We processed some of our extra male quails last night. It’s my mother’s birthday this weekend, so they’ll make a great part of bday dinner. I won’t say it wasn’t difficult, especially given that I love animals, but I feel if you’re going to eat meat, might as well face up to the ugly side.
One of the things that I liked about this method is that it seems very humane. You hit the bird’s head on the counter, so it’s either stunned or knocked out when you cut its head off. It worked well for us (after a glass or two of wine…). None of the birds we processed cried out. If you don’t stun them properly, they will squawk, which can obviously be very distressing.
As a warning – like chickens – they do twitch after they die. The beak moves, the wings flap, and the legs shake. Don’t worry, they are already dead and cannot feel anything anymore.
So very not enjoyable, but if I’m going to be a meat-eater, I’d like to be at least a semi-responsible one. It’s nice to know that the quails we will be eating were well cared for, had good lives, and were slaughtered in a humane manner.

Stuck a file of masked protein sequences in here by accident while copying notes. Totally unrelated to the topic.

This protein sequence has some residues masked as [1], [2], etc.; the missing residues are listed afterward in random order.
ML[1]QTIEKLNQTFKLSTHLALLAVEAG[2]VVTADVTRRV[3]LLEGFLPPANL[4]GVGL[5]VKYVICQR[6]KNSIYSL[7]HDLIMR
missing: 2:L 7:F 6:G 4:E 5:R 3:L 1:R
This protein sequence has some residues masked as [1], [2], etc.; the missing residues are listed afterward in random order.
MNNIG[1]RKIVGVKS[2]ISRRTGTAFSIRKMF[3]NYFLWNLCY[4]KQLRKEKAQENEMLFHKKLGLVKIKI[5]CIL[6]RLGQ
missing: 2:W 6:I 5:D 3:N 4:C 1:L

After the blood has drained, cut off the wings (not enough meat) and the feet. Then you can commence plucking.
I didn’t pluck them all the way, since I just ended up skinning them. Quail skin is very thin, so if you want to keep it on, be careful with the plucking.
The guts come out fairly easily. Cut off the neck and the vent.
Here’s how it looks when it’s done.
I put them into ziploc bags and stowed them in the refrigerator. I’ll be marinating them today for dinner tomorrow!
In other news, we got another quail egg yesterday. As if to scoff at our earlier giggling about how tiny our first egg was, one of our hens laid the smallest egg ever.
TIME INVESTMENT: We processed five quail, with a lot of dithering and dilly dallying. Reserve a couple hours for the first time. I’d be able to process a quail from start to finish in 5-10 minutes now that I know what I’m doing. Put aside more time if you’re planning on plucking the whole bird.